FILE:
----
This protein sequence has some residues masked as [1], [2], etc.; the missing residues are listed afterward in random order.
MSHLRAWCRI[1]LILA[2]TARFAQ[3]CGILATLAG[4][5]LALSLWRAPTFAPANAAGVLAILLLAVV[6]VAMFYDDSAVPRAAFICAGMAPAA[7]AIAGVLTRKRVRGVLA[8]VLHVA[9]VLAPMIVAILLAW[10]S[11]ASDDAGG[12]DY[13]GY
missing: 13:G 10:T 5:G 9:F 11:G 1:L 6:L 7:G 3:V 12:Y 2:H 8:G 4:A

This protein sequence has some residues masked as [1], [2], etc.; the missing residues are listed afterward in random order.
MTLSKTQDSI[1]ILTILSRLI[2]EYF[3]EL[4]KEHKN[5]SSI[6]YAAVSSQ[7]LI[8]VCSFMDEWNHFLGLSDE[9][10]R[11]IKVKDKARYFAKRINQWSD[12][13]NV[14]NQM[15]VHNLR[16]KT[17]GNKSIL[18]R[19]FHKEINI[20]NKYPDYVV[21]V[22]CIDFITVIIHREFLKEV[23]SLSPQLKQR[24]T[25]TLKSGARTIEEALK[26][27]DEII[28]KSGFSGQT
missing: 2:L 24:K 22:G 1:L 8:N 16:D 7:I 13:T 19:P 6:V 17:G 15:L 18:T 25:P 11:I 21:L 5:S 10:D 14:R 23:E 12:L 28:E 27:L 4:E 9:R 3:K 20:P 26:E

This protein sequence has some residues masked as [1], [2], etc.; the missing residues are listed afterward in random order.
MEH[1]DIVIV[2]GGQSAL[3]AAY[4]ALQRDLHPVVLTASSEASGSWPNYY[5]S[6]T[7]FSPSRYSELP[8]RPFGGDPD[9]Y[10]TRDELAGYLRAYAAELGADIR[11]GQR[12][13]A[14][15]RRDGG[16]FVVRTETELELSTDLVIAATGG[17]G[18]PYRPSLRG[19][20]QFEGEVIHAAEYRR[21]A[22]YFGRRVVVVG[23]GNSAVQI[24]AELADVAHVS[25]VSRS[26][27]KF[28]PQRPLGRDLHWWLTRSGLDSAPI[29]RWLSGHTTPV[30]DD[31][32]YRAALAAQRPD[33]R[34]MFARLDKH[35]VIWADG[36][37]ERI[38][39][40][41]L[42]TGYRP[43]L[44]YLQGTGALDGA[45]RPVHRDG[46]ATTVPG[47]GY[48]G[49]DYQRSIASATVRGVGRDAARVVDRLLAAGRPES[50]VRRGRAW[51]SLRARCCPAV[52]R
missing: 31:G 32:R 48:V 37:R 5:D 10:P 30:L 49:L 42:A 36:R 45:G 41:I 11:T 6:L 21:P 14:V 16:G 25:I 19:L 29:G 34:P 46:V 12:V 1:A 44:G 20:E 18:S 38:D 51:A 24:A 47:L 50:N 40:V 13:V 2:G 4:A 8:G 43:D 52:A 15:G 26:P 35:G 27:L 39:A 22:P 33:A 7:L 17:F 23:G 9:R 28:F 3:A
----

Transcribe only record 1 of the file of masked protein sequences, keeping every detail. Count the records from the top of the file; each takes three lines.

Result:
This protein sequence has some residues masked as [1], [2], etc.; the missing residues are listed afterward in random order.
MSHLRAWCRI[1]LILA[2]TARFAQ[3]CGILATLAG[4][5]LALSLWRAPTFAPANAAGVLAILLLAVV[6]VAMFYDDSAVPRAAFICAGMAPAA[7]AIAGVLTRKRVRGVLA[8]VLHVA[9]VLAPMIVAILLAW[10]S[11]ASDDAGG[12]DY[13]GY
missing: 13:G 10:T 5:G 9:F 11:G 1:L 6:L 7:G 3:V 12:Y 2:H 8:G 4:A